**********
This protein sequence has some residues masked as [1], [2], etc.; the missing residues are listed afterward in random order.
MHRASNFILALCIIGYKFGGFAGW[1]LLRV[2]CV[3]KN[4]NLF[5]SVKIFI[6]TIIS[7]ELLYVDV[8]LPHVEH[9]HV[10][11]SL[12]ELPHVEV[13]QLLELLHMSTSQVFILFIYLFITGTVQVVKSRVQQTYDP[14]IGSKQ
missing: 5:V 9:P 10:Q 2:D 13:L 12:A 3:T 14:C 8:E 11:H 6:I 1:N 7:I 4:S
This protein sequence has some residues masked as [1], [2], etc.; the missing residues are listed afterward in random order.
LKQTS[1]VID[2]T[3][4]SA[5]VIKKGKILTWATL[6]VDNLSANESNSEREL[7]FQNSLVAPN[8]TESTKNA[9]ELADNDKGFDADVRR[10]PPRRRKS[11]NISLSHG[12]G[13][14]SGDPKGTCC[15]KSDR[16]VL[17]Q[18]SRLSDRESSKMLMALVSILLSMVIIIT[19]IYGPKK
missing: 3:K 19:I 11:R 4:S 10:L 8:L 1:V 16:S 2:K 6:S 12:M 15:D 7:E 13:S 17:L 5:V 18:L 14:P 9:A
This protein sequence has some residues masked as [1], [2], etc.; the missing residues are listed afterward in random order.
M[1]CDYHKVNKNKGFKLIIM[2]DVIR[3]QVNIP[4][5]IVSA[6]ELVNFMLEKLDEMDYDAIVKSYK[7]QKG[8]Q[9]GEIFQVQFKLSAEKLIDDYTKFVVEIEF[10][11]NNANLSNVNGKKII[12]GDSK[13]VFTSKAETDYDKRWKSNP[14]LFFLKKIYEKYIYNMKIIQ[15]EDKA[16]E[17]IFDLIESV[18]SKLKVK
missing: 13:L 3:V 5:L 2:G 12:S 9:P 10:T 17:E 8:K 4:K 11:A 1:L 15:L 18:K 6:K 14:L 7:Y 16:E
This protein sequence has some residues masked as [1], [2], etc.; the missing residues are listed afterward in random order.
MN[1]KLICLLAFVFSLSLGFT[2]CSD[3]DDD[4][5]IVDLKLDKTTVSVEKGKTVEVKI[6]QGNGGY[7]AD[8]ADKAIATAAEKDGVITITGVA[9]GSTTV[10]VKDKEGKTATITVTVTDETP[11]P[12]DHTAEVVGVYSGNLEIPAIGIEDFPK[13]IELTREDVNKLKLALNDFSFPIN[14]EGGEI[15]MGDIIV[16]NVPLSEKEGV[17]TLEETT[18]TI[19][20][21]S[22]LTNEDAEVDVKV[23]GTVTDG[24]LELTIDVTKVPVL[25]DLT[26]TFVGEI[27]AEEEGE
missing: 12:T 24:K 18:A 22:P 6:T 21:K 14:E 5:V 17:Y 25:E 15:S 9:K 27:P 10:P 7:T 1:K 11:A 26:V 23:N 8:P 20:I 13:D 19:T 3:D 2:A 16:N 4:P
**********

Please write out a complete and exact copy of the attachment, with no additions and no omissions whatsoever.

This protein sequence has some residues masked as [1], [2], etc.; the missing residues are listed afterward in random order.
MHRASNFILALCIIGYKFGGFAGW[1]LLRV[2]CV[3]KN[4]NLF[5]SVKIFI[6]TIIS[7]ELLYVDV[8]LPHVEH[9]HV[10][11]SL[12]ELPHVEV[13]QLLELLHMSTSQVFILFIYLFITGTVQVVKSRVQQTYDP[14]IGSKQ
missing: 5:V 9:P 10:Q 2:D 13:L 12:A 3:T 14:C 8:E 11:H 6:I 1:N 7:I 4:S
This protein sequence has some residues masked as [1], [2], etc.; the missing residues are listed afterward in random order.
LKQTS[1]VID[2]T[3][4]SA[5]VIKKGKILTWATL[6]VDNLSANESNSEREL[7]FQNSLVAPN[8]TESTKNA[9]ELADNDKGFDADVRR[10]PPRRRKS[11]NISLSHG[12]G[13][14]SGDPKGTCC[15]KSDR[16]VL[17]Q[18]SRLSDRESSKMLMALVSILLSMVIIIT[19]IYGPKK
missing: 3:K 19:I 11:R 4:S 10:L 8:L 1:V 16:S 2:K 6:S 12:M 15:D 7:E 13:S 17:L 5:V 18:L 14:P 9:A
This protein sequence has some residues masked as [1], [2], etc.; the missing residues are listed afterward in random order.
M[1]CDYHKVNKNKGFKLIIM[2]DVIR[3]QVNIP[4][5]IVSA[6]ELVNFMLEKLDEMDYDAIVKSYK[7]QKG[8]Q[9]GEIFQVQFKLSAEKLIDDYTKFVVEIEF[10][11]NNANLSNVNGKKII[12]GDSK[13]VFTSKAETDYDKRWKSNP[14]LFFLKKIYEKYIYNMKIIQ[15]EDKA[16]E[17]IFDLIESV[18]SKLKVK
missing: 13:L 3:V 5:L 2:G 12:S 9:P 10:T 17:E 8:K 4:K 11:A 1:L 15:L 18:K 6:K 14:L 7:Y 16:E
This protein sequence has some residues masked as [1], [2], etc.; the missing residues are listed afterward in random order.
MN[1]KLICLLAFVFSLSLGFT[2]CSD[3]DDD[4][5]IVDLKLDKTTVSVEKGKTVEVKI[6]QGNGGY[7]AD[8]ADKAIATAAEKDGVITITGVA[9]GSTTV[10]VKDKEGKTATITVTVTDETP[11]P[12]DHTAEVVGVYSGNLEIPAIGIEDFPK[13]IELTREDVNKLKLALNDFSFPIN[14]EGGEI[15]MGDIIV[16]NVPLSEKEGV[17]TLEETT[18]TI[19][20][21]S[22]LTNEDAEVDVKV[23]GTVTDG[24]LELTIDVTKVPVL[25]DLT[26]TFVGEI[27]AEEEGE
missing: 12:T 24:K 18:A 22:P 6:T 21:K 14:E 5:V 17:Y 25:E 15:S 9:K 27:P 10:P 7:T 1:K 11:A 26:V 23:N 8:P 20:I 13:D 19:T 3:D 2:A 16:N 4:P